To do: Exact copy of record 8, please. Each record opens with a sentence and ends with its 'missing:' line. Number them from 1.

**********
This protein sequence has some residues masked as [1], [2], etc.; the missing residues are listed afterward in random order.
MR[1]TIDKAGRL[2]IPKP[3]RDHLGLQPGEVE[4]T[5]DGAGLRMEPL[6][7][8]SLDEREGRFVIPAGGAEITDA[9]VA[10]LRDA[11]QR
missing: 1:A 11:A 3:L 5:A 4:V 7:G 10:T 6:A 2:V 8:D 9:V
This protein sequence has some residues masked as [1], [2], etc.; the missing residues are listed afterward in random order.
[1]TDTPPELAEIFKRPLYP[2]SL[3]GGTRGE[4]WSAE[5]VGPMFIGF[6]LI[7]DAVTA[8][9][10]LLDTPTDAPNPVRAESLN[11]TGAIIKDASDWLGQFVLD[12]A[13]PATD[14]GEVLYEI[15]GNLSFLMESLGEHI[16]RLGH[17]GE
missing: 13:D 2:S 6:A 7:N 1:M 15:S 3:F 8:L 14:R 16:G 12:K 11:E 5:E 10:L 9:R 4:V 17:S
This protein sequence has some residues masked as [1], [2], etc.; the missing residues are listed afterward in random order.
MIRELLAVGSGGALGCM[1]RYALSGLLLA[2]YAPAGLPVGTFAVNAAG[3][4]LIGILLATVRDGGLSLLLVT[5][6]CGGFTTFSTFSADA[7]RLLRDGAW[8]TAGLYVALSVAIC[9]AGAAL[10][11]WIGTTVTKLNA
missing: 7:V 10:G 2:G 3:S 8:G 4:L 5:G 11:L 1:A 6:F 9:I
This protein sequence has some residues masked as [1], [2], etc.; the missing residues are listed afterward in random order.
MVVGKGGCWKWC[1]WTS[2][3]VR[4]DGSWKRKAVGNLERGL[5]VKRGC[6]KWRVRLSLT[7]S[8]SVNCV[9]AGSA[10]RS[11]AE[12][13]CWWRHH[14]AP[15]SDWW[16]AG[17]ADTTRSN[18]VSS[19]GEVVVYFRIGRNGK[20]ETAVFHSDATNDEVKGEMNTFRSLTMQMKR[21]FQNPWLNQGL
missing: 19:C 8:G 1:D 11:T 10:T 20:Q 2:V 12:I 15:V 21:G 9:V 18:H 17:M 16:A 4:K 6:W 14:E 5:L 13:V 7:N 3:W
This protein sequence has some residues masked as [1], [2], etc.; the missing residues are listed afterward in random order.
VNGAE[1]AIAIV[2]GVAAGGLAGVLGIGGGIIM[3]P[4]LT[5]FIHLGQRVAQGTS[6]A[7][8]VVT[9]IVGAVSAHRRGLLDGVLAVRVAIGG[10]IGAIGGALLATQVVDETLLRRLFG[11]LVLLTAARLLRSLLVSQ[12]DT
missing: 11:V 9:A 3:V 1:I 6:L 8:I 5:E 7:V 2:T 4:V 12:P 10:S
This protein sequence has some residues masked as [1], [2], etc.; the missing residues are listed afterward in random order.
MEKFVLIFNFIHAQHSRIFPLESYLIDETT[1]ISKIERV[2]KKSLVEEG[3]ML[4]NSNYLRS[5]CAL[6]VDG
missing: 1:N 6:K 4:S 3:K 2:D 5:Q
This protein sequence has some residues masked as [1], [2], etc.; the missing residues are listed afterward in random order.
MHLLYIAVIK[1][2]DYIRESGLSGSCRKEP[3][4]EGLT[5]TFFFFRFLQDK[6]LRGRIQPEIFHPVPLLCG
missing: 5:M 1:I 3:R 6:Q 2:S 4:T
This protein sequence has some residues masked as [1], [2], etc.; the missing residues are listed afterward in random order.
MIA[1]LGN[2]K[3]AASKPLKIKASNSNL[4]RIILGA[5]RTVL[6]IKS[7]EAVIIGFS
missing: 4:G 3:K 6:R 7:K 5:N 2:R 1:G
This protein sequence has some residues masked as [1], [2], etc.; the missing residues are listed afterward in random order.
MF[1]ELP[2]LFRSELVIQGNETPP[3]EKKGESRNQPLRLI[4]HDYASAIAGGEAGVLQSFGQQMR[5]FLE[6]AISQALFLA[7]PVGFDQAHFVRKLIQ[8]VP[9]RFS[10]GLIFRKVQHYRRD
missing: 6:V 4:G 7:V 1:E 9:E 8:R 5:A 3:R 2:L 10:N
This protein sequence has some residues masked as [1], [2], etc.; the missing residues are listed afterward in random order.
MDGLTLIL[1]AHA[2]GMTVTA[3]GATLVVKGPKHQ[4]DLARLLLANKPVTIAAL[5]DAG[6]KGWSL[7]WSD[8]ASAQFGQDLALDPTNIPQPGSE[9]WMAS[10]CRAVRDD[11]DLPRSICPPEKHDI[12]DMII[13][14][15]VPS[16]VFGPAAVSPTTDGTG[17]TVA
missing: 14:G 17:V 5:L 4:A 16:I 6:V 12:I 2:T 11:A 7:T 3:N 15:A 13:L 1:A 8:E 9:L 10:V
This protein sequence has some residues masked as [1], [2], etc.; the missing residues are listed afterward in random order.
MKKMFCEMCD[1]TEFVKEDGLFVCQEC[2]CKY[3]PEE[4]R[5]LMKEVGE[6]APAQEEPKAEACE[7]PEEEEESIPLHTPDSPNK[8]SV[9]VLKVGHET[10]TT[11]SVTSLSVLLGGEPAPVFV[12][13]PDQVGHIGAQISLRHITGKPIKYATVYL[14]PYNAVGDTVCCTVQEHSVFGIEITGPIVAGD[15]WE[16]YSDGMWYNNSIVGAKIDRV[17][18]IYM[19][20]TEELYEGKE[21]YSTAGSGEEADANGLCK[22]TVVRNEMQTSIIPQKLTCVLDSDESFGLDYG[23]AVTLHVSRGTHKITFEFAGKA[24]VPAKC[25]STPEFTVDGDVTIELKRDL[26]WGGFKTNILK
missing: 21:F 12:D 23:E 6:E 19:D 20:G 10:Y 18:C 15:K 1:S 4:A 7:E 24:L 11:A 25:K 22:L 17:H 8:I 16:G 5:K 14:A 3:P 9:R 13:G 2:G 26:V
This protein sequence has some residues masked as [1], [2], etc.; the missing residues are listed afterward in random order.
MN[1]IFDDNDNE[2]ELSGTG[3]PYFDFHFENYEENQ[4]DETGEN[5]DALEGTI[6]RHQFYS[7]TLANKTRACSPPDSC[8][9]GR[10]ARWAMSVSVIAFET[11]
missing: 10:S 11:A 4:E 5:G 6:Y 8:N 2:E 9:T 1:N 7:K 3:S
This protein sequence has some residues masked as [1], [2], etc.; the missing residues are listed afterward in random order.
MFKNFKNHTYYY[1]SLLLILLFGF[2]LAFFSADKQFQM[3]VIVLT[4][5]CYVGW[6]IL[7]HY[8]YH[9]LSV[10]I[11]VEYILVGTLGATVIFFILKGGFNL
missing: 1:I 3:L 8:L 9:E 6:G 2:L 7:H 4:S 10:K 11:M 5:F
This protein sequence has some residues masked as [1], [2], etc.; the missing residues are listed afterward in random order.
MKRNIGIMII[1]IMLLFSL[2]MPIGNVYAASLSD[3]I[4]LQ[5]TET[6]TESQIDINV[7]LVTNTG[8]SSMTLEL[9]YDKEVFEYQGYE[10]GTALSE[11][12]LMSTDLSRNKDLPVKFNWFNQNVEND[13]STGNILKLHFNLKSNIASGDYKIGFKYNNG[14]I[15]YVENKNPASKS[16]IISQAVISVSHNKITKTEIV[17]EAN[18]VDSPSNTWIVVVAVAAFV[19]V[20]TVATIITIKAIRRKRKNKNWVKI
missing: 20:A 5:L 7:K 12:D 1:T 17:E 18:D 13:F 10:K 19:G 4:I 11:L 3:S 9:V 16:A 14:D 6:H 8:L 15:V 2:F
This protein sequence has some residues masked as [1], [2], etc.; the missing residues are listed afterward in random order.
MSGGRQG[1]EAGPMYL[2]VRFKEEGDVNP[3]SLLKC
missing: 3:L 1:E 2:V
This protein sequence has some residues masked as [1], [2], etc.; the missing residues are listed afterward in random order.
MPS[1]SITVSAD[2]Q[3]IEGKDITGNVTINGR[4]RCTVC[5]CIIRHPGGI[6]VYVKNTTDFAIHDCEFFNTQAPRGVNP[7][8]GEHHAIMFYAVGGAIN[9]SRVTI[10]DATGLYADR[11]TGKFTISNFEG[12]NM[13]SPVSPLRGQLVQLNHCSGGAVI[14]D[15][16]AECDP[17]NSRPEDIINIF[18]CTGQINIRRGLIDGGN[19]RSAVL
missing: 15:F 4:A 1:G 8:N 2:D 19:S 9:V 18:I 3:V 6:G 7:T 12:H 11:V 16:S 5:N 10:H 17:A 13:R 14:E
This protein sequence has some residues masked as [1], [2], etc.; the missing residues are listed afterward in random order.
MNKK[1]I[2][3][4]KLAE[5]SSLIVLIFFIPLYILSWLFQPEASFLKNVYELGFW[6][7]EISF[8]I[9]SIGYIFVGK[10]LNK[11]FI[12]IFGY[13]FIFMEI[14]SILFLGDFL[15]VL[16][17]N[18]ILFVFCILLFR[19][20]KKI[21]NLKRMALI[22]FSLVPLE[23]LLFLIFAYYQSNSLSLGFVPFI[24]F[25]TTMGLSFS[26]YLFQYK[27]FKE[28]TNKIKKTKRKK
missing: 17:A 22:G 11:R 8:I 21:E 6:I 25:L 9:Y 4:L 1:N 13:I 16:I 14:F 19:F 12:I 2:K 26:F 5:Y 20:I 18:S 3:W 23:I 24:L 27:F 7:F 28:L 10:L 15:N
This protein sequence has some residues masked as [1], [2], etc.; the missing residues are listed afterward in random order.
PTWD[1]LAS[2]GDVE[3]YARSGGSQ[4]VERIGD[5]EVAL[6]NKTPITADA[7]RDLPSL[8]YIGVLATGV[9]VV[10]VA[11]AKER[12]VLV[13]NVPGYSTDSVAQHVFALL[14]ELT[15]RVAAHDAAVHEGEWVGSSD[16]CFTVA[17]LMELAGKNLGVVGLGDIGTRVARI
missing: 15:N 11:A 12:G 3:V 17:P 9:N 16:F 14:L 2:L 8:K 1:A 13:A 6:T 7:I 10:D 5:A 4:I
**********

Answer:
This protein sequence has some residues masked as [1], [2], etc.; the missing residues are listed afterward in random order.
MIA[1]LGN[2]K[3]AASKPLKIKASNSNL[4]RIILGA[5]RTVL[6]IKS[7]EAVIIGFS
missing: 4:G 3:K 6:R 7:K 5:N 2:R 1:G